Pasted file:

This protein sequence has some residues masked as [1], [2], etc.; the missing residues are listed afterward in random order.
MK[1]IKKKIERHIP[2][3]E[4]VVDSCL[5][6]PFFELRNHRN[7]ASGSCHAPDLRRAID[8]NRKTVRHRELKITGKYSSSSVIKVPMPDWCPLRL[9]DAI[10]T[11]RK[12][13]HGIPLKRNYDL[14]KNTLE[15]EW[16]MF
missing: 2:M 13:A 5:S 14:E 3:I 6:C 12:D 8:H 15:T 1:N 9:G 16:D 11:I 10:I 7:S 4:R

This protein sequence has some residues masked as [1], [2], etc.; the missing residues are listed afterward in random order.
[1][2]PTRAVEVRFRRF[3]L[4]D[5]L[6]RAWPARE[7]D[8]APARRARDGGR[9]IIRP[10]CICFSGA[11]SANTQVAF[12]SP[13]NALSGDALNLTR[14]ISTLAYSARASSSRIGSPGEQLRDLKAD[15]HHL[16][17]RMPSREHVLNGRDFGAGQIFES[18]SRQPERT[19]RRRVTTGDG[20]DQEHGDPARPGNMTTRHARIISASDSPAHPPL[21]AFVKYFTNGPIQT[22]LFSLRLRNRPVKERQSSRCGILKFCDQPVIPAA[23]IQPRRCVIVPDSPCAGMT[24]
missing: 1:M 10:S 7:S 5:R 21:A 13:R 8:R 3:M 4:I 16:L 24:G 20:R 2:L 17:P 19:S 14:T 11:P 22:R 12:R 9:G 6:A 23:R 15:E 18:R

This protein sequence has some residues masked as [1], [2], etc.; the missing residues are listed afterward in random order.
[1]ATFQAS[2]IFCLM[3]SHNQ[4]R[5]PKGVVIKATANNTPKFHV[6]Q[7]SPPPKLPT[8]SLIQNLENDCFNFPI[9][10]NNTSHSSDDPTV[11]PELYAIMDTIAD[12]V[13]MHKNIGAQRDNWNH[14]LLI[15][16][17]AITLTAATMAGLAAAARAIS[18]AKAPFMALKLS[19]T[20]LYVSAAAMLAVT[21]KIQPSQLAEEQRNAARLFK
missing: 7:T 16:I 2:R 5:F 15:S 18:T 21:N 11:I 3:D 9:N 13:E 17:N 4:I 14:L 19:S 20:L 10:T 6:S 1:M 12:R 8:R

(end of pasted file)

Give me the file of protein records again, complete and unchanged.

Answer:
This protein sequence has some residues masked as [1], [2], etc.; the missing residues are listed afterward in random order.
MK[1]IKKKIERHIP[2][3]E[4]VVDSCL[5][6]PFFELRNHRN[7]ASGSCHAPDLRRAID[8]NRKTVRHRELKITGKYSSSSVIKVPMPDWCPLRL[9]DAI[10]T[11]RK[12][13]HGIPLKRNYDL[14]KNTLE[15]EW[16]MF
missing: 2:M 13:A 5:S 14:E 3:I 6:C 12:D 8:H 15:T 1:N 9:G 16:D 11:I 10:I 7:S 4:R

This protein sequence has some residues masked as [1], [2], etc.; the missing residues are listed afterward in random order.
[1][2]PTRAVEVRFRRF[3]L[4]D[5]L[6]RAWPARE[7]D[8]APARRARDGGR[9]IIRP[10]CICFSGA[11]SANTQVAF[12]SP[13]NALSGDALNLTR[14]ISTLAYSARASSSRIGSPGEQLRDLKAD[15]HHL[16][17]RMPSREHVLNGRDFGAGQIFES[18]SRQPERT[19]RRRVTTGDG[20]DQEHGDPARPGNMTTRHARIISASDSPAHPPL[21]AFVKYFTNGPIQT[22]LFSLRLRNRPVKERQSSRCGILKFCDQPVIPAA[23]IQPRRCVIVPDSPCAGMT[24]
missing: 1:M 10:S 7:S 5:R 21:A 13:R 8:R 3:M 4:I 16:L 24:G 20:R 2:L 17:P 19:S 14:T 11:P 22:R 12:R 9:G 6:A 23:R 15:E 18:R

This protein sequence has some residues masked as [1], [2], etc.; the missing residues are listed afterward in random order.
[1]ATFQAS[2]IFCLM[3]SHNQ[4]R[5]PKGVVIKATANNTPKFHV[6]Q[7]SPPPKLPT[8]SLIQNLENDCFNFPI[9][10]NNTSHSSDDPTV[11]PELYAIMDTIAD[12]V[13]MHKNIGAQRDNWNH[14]LLI[15][16][17]AITLTAATMAGLAAAARAIS[18]AKAPFMALKLS[19]T[20]LYVSAAAMLAVT[21]KIQPSQLAEEQRNAARLFK
missing: 7:T 16:I 2:R 5:F 15:S 18:T 21:N 11:I 3:D 9:N 13:E 17:N 4:I 14:L 19:S 20:L 10:T 6:S 1:M 12:R 8:R